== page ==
Caitlin Sanchez, the teenager who starred on Nickelodeon's Dora the Explorer until she reached puberty, will have to live with the $500,000 she got to settle a $10 million lawsuit she filed against the network in 2010.
The former child star alleged that she was "duped" into a deal that when factoring tax payments and lawyer contingency fees, left her with basically nothing. She accused her former attorney of forcing her to take a bad deal and wanted to revive a battle against Nickelodeon and MTV Networks that made headlines throughout the world.
But on Tuesday, the Second Circuit Court of Appeals dealt her a crushing blow. Three circuit judges have affirmed a lower court's decision to affirm the settlement agreement.
In Sanchez's original lawsuit, she said that when she had made a deal to voice Dora the Explorer, she was given just 22 minutes to sign the contract for the job without an experienced lawyer. She did so with the alleged promise that she'd receive residuals for her work plus money from merchandising.
Dora the Explorer went onto become an $11 billion global brand, according to reports, and Sanchez attempted to sue the Viacom divisions for underpaying her on an "unconscionable" contract.
When the lawsuit was filed in 2010, it drew a lot of tabloid attention thanks to statements made by Sanchez's attorney John Balestriere that if Nickelodeon refused to pay up by a certain date, he'd expose humiliating secrets about the network.
The posturing resulted in a settlement, but Sanchez later said the deal hadn't really benefited her. She got $500,000 to cover an advance on future residuals and merchandising, according to court papers, plus five percent royalties on future merchandise sales, some guarantees that she would continue certain voiceover work at the AFTRA rate and the right to conduct audits on the producer's financial books.
Meanwhile, Balestriere was to have gotten 37.5 percent of her royalties.
Later, Sanchez challenged the agreement, saying that Balestriere yelled at her family, threatening that he would lose the case and that they would owe him some $300,000. Her mother told a judge that more than $100,000 in tax payments "zeroes out what little settlement Mr. Balestriere gave to Caitlin after he took his excessive fees and disbursements never approved by this Court."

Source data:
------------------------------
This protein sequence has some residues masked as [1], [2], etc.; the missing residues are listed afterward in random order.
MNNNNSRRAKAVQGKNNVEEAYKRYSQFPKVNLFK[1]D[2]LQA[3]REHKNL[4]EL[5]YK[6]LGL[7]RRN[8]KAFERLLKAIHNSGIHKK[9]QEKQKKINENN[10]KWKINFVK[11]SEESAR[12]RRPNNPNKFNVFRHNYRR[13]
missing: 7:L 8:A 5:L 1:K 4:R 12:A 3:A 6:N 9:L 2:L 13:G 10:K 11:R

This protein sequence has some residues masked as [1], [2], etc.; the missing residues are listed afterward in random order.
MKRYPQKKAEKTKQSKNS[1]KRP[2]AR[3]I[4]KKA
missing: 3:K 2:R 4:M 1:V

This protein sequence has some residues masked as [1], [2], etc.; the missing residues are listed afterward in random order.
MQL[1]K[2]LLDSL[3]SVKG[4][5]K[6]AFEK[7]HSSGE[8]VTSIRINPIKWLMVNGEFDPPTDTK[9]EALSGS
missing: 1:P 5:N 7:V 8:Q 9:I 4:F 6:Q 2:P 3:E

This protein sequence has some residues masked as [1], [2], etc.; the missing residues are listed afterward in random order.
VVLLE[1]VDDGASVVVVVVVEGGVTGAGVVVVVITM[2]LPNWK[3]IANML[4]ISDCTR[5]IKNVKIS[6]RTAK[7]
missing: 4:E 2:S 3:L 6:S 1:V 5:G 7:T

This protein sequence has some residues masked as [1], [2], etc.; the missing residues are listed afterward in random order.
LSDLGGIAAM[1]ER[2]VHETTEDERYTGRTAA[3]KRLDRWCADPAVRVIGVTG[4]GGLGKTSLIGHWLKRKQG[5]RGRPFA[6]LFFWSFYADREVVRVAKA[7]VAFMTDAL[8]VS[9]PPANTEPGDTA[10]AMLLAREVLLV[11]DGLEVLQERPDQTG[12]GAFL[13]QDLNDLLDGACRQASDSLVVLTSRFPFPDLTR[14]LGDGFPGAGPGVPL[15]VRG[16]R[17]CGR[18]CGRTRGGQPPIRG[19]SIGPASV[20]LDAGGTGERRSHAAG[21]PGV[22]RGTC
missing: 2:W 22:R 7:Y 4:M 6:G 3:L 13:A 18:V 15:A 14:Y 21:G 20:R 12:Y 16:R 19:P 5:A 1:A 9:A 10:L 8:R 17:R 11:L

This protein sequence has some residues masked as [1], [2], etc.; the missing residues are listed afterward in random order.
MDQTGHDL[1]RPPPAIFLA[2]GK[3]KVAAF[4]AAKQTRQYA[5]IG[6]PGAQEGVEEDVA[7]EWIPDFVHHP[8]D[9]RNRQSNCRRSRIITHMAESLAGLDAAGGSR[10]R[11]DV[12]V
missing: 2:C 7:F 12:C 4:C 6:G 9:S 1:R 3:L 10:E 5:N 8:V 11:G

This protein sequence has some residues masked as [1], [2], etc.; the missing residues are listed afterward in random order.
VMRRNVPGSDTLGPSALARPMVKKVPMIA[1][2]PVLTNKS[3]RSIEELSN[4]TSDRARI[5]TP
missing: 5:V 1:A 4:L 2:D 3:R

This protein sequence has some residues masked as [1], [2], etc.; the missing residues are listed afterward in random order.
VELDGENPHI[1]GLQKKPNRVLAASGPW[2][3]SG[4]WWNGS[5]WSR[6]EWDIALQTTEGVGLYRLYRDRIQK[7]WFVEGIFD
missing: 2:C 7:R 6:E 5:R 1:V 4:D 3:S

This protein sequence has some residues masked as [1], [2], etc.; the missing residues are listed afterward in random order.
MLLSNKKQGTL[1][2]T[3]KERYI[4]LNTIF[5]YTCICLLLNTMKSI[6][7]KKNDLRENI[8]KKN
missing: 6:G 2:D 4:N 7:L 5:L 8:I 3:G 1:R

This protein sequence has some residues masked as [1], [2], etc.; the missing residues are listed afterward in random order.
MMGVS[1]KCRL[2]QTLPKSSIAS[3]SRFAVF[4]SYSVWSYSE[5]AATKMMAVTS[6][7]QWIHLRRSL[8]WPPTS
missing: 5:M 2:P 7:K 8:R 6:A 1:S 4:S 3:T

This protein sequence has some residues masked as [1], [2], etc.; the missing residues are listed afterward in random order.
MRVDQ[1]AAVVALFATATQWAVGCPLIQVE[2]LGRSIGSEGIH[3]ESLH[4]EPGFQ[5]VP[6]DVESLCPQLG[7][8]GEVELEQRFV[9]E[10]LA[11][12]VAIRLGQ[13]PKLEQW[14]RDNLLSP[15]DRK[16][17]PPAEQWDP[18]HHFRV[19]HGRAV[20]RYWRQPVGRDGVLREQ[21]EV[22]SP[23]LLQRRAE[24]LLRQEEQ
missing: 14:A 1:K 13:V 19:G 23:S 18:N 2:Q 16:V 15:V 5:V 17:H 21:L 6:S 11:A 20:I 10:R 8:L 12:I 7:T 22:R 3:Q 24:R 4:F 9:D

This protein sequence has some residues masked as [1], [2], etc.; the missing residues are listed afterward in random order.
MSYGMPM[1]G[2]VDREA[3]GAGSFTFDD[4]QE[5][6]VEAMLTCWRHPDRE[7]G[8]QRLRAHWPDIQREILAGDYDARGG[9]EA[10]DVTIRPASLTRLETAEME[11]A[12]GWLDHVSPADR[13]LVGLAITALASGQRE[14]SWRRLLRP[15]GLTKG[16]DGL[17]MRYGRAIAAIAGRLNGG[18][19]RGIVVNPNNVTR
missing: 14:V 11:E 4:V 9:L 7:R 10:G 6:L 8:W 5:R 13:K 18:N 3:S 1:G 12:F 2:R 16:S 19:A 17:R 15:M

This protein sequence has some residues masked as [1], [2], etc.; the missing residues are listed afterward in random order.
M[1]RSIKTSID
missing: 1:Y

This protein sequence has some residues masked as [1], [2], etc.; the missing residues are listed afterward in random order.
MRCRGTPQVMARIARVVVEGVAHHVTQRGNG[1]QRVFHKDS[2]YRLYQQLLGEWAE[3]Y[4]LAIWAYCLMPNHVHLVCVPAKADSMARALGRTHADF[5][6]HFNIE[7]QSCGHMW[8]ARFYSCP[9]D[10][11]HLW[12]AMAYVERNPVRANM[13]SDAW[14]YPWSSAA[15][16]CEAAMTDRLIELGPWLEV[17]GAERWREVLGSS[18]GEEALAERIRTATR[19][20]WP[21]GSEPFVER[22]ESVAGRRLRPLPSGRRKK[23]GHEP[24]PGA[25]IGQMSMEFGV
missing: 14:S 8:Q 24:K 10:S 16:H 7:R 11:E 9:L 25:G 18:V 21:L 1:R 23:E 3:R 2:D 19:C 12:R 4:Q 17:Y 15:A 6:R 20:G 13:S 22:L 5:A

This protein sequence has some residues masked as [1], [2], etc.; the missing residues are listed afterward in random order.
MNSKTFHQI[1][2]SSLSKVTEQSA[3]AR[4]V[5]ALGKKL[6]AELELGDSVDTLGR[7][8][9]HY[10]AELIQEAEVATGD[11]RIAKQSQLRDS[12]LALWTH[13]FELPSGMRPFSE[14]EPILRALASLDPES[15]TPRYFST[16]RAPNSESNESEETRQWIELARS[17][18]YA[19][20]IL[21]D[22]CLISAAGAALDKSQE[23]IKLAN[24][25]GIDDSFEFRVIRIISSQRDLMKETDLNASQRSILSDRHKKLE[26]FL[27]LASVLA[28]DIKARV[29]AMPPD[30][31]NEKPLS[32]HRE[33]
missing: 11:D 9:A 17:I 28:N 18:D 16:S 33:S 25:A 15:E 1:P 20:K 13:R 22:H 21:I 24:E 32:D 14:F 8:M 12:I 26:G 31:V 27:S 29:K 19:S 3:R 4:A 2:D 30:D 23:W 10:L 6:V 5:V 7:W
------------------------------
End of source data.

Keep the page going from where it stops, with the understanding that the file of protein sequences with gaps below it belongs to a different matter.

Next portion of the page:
Balestriere defended himself, intervening in court to save his payments and telling THR last year that he "obtained an excellent result for Ms. Sanchez, in fairly short order, where our firm largely bore the financial risk, and where the court who approved the settlement has repeatedly praised the result our work obtained."
New York judge Thomas Griesa declined to overturn the settlement, although he trimmed Balestriere's requested 30 percent of Sanchez' future recoveries of royalties to 15 percent.
Sanchez appealed up to the Second Circuit, which resulted in a ruling on Tuesday.
In the decision, the appellate court finds that the lower court judge didn't obey all protocol for reviewing a settlement by a minor, but nevertheless finds that the judge had proper jurisdiction and was within his discretion to bless the 2010 deal.
According to the ruling, "Sanchez was ably represented by counsel and by her parents throughout the settlement negotiations, and in approving the settlement, the district court had before it substantially all of the documentary submissions required by New York law."
The Second Circuit also declined to disturb the judge's order on Balestriere's legal fees, saying it was "within the district court’s sound discretion."
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